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Swimming Pool (2003)
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Review Date: August 01, 2003
Director: Francois Ozon
Writer: Francois Ozon, Emmanuele Bernheim
Producers: Marc Missonier, Olivier Delbosc
Actors:
Charlotte Rampling as Sarah Morton
Ludivine Sagnier as Julie
Charles Dance as John
Plot:
A frumpy, old British novelist, famous for writing a series of popular mystery books, is no longer inspired by her own ideas and decides to take her publisher up on his offer for down-time in his gorgeous French villa. Once there, the woman falls back into a nice writing groove, that is, until her publisher's daughter pays her a surprise visit. Needless to say, this addition to the household messes up the older woman's plans of relaxation, especially when the younger lady starts strutting around naked and banging all kinds of men around the house. A swimming pool ensues.
Critique:
I really liked this movie. It's a slow moving character-driven drama with hints of mystery and murder, but overall, it works because the two lead characters achieve a nice level of contempt, understanding and ultimately, chemistry between one another, enough to keep me interested throughout and wondering about it all afterwards. In fact, if you like fast-paced, straightforward, by-the-numbers movies, this film will likely not connect with you. Despite a seemingly basic plotline (see above), the movie is filled with symbolism, in both overt and covert form, and ultimately took me for a nice loop. It's the kind of film that makes you think and converse about it afterwards. Very well produced and accomplished. I might have liked it even more because it really is about a writer's journey to become inspired, to create and to break out of a block or slump, and while the entire story essentially unfolds much like a stage play between the two diametrically opposed women, it doesn't hold back on anything including sexuality, nudity, lesbianism, sensuality, drinking, smoking weed and the art of seduction (kinda like my own life but without any of that stuff-- save for the drinking). What grabbed me most about it was how different the two lead characters were and how well they worked off one another. Both actresses, Charlotte Rampling and Ludivine Sagnier, were perfect in their contrasting roles, with Rampling really giving you a true sense of a completely pent-up British woman, while Sagnier brought the ideal blend of youth, sexuality and extraversion to her role (as well as great boobs...wow!)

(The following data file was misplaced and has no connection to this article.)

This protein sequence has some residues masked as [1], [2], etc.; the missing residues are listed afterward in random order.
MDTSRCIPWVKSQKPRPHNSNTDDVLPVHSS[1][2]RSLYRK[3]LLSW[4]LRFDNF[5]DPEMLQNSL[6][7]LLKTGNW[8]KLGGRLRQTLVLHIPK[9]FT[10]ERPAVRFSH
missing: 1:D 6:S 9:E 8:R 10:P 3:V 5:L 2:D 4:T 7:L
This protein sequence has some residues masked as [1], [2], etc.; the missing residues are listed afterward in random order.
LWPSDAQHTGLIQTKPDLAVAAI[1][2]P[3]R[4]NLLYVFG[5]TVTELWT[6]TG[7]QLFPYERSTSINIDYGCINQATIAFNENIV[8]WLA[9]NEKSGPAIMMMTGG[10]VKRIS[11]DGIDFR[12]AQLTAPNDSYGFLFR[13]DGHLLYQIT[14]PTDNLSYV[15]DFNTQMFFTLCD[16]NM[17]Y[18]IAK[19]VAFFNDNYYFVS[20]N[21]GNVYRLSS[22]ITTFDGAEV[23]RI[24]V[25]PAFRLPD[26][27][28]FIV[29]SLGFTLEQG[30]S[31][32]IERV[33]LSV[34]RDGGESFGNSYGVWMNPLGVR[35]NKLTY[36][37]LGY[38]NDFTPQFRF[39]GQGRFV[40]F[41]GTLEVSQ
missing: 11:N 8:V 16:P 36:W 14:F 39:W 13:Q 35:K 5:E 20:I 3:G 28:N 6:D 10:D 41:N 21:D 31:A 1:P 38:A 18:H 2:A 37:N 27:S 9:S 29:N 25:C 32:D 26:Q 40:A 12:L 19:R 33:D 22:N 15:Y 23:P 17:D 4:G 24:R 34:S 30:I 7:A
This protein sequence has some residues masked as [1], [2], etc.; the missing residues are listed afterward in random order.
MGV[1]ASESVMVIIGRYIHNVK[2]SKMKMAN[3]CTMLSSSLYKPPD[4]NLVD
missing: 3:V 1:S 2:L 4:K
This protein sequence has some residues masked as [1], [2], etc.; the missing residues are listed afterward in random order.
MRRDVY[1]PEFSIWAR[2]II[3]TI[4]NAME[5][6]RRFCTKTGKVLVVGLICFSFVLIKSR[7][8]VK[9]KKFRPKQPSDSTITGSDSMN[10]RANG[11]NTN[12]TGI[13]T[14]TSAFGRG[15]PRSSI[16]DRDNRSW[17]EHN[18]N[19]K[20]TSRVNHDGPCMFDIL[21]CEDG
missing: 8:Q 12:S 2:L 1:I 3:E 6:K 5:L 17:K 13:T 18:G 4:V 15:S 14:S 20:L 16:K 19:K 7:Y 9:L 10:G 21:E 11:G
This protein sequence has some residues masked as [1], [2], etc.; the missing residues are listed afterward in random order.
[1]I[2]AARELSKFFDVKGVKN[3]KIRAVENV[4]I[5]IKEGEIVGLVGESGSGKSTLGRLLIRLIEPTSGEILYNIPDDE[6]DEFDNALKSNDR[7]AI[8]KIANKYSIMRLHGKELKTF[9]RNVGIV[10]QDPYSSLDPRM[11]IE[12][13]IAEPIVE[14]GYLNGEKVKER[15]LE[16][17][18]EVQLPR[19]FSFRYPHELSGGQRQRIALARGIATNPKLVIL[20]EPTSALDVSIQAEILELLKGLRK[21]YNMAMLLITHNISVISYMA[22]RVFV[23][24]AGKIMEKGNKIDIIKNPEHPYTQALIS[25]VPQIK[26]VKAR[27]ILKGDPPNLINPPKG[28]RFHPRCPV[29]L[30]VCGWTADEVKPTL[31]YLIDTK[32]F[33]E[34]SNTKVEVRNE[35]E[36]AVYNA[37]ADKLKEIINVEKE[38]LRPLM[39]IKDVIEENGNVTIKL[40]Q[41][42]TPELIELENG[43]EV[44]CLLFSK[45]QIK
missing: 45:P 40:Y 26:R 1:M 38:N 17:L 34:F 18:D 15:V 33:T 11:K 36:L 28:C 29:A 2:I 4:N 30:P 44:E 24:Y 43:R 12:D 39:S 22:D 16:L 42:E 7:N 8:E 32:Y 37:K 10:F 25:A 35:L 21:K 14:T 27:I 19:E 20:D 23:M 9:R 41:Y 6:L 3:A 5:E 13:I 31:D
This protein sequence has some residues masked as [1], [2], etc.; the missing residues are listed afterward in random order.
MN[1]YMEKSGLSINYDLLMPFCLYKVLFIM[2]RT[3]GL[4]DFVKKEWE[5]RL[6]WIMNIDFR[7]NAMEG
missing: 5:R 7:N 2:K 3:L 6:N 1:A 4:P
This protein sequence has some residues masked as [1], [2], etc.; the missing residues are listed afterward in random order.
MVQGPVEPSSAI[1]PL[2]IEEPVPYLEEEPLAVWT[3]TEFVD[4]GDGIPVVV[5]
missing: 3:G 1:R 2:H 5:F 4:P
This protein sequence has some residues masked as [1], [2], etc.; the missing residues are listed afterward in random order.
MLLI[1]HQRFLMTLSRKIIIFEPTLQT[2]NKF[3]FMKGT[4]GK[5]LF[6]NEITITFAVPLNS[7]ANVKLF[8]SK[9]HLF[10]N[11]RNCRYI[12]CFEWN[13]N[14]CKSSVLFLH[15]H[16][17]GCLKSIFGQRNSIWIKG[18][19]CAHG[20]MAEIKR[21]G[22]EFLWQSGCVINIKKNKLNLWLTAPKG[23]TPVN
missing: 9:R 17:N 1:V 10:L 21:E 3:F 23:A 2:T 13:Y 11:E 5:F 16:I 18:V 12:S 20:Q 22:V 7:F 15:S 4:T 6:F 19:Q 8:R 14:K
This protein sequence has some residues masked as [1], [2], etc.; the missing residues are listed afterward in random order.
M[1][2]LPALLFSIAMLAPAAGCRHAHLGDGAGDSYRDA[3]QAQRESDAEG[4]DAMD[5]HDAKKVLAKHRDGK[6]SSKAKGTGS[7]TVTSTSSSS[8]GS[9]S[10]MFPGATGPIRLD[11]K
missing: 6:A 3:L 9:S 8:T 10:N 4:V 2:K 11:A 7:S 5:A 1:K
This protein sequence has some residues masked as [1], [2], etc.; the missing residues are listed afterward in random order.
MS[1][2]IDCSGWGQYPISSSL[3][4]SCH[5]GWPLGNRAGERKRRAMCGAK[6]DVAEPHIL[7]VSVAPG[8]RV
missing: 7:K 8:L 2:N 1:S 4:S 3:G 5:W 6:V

The film starts off very slowly with several dialogue-less scenes meant to translate the older woman's lifestyle (think "art-house" flick), but once things moved to the gorgeous scenery of France, the sequences began to resonate at a higher pitch, with the antagonism between the two ladies, successfully developing both the story and the background of the characters. What was strange to me was that I really enjoyed the film up until its final act when a drastic event simply didn't "work" for me. I didn't buy the way that the characters handled that specific situation, but was still willing to forgive the film, since I had truly enjoyed spending time with the two leads up to that point. Then, a final revelation suddenly changed my opinion on all of that as well, at which point I realized that there was more to what I thought there was in the film, and quite appreciated the surprise (especially in this summer of the repeat). All that to say that if you appreciate character-driven stories, if you like watching movies that require you to think about them afterwards, if you enjoy small-scale films that scrape beneath the surface and ask for your participation in their unfolding and if you enjoy foreign films (this is a "French film", although most of it is spoken in English), do yourself a favor, skip the latest Hollywood blockbuster this coming weekend and go out of your way to find this movie playing in your town. I won't pretend that I completely "got" the film once everything was said and done, but I would love to watch it again and discuss my interpretations with others afterwards. Note how the film's lead character is best known for writing "whodunits" and how the vagueness of its conclusion relies on interpreting all of the events that came before it. One of my favorite films of the summer.
(c) 2017 Berge Garabedian
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